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Health & Science

How A Lack Of Data On COVID-19 Vaccines Affects Pregnant People

ARI SHAPIRO, HOST:

Although pregnant people face a higher risk of serious disease or death from COVID-19, Pfizer and Moderna excluded anyone who was pregnant or breastfeeding from the initial clinical trials for their COVID-19 vaccines. That's fairly standard for clinical trials, but it's led many people who are pregnant to ask, is the vaccine safe for them and the baby? The CDC says it's a personal choice to discuss with your doctor.

Dr. Judette Louis is president of the Society for Maternal-Fetal Medicine. And I asked her if she regrets that the studies to date have not included pregnant and breastfeeding people.

JUDETTE LOUIS: I definitely think they should have been included. But this is part of a greater battle that we're fighting for those of us who take care of pregnant people, particularly ones that have high-risk pregnancies. Most of the treatments we use for those conditions have not been tested in pregnant people. And it's not just vaccines, it's medications in general, also.

SHAPIRO: So right now, is there any data at all on how safe and effective the vaccine might be for pregnant people?

LOUIS: There are two ways that we have a limited set of data. One was Moderna, which conducted a study in rats - in pregnant rats in particular - that found no adverse effects from that. And so certainly it's not human data, but that's what they're seeing in pregnancy. The other small set of individuals we have data in are people who were part of the Pfizer study. And even though pregnancy was an exclusion criteria, they either got pregnant soon thereafter or didn't know they were pregnant and received the vaccine. But that is a limited subset of around 23 patients, so that's not enough to give us any meaningful information.

SHAPIRO: Yeah. Now I said that the CDC recommends people discuss this with their doctor. You are such a doctor. And so if a pregnant patient came to you and said, should I get the vaccine, what would you tell them? What are you telling them?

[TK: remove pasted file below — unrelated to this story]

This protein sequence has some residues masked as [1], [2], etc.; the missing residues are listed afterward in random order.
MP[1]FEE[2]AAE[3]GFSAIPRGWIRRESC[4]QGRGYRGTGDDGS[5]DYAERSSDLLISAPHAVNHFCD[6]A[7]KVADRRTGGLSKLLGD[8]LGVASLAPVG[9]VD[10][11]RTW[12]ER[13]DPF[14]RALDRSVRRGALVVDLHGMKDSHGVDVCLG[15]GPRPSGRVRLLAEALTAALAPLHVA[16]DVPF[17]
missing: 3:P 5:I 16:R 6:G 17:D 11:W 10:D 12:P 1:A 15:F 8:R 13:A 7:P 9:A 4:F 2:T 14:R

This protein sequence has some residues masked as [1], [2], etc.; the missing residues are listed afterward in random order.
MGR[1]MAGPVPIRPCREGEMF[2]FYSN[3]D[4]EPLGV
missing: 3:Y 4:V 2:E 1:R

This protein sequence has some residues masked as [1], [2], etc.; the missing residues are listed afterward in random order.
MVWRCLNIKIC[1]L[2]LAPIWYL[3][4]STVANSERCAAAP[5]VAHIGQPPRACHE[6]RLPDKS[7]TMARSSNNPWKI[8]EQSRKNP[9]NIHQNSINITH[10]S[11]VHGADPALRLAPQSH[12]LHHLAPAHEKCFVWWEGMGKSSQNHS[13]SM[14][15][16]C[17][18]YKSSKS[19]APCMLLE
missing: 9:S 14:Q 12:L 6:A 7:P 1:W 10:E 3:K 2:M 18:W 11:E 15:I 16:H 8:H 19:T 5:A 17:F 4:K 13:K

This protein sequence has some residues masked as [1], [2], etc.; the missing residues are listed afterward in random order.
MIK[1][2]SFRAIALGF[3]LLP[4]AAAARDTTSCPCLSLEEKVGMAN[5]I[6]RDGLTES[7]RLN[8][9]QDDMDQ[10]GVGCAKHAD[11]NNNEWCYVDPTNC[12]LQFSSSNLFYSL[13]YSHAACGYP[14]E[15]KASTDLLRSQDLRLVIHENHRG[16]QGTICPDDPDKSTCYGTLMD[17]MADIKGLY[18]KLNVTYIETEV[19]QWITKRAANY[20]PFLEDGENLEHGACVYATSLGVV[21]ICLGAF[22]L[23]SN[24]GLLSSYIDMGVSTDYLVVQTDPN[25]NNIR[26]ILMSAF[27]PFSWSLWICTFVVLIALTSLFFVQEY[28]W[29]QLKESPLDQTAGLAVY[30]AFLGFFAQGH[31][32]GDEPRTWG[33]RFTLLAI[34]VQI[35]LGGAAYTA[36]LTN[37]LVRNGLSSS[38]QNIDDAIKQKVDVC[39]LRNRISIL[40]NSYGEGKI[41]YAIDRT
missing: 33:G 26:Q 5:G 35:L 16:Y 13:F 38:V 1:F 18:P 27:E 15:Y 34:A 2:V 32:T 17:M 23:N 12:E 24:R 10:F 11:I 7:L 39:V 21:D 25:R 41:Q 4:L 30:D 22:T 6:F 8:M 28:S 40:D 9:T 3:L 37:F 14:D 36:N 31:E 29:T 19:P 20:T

LOUIS: So first, I will say that my answer is biased because as the president of the organization that actually advocated for the CDC to take this position, we truly believe that pregnant people need to have autonomy to make decisions for themselves. And something like this is very individualized. So when patients come to me - and I've had multiple patients discuss this with me - we've had every possible outcome. Some have chosen to get the vaccine. Some have chosen to not get it. Others have chosen to wait.

The considerations that go into that include things like your individual risk factors - like, do you have other medical conditions? How sick are you at baseline? Your occupational exposure, your household exposure - do other people in your house work in high-risk settings? Do they participate in high-risk behaviors? So for example, if you have a partner who is still going to bars where bars are open, we know that that's a potential place for contraction. And so then you may be at higher risk.

The other thing we've seen come into play is, how far are you into your pregnancy? One individual felt that she was close enough to delivery that she would just wait until after she delivered and receive her vaccine then, whereas others who were earlier in the pregnancy may have chosen to proceed because they were facing six more months of pregnancy.

SHAPIRO: I've been referring to people who are pregnant or breastfeeding, but would you expect there to be a difference in risk if there is any risk between those two groups that after the baby is born and breastfeeding, there might be less of a risk to the child than there would be while a woman is pregnant?

LOUIS: So that's what some people think. But here's the reality. We know that after you've had a COVID infection, you do form antibodies that then could be passed on to the baby that may give you some protection there. Also, if you're breastfeeding, some antibodies could potentially be passed on there. But here's the problem. We're faced with the decision to not include pregnant people and breastfeeding people in those studies, so we don't have the data to say for certain that those would be the benefits. We're extrapolating from the knowledge that we have from other vaccines and other conditions so that we apply them to people who are pregnant and breastfeeding.

SHAPIRO: Dr. Judette Louis is a maternal-fetal medicine specialist at the University of South Florida in Tampa.

Thank you very much.

LOUIS: Thank you. Transcript provided by NPR, Copyright NPR.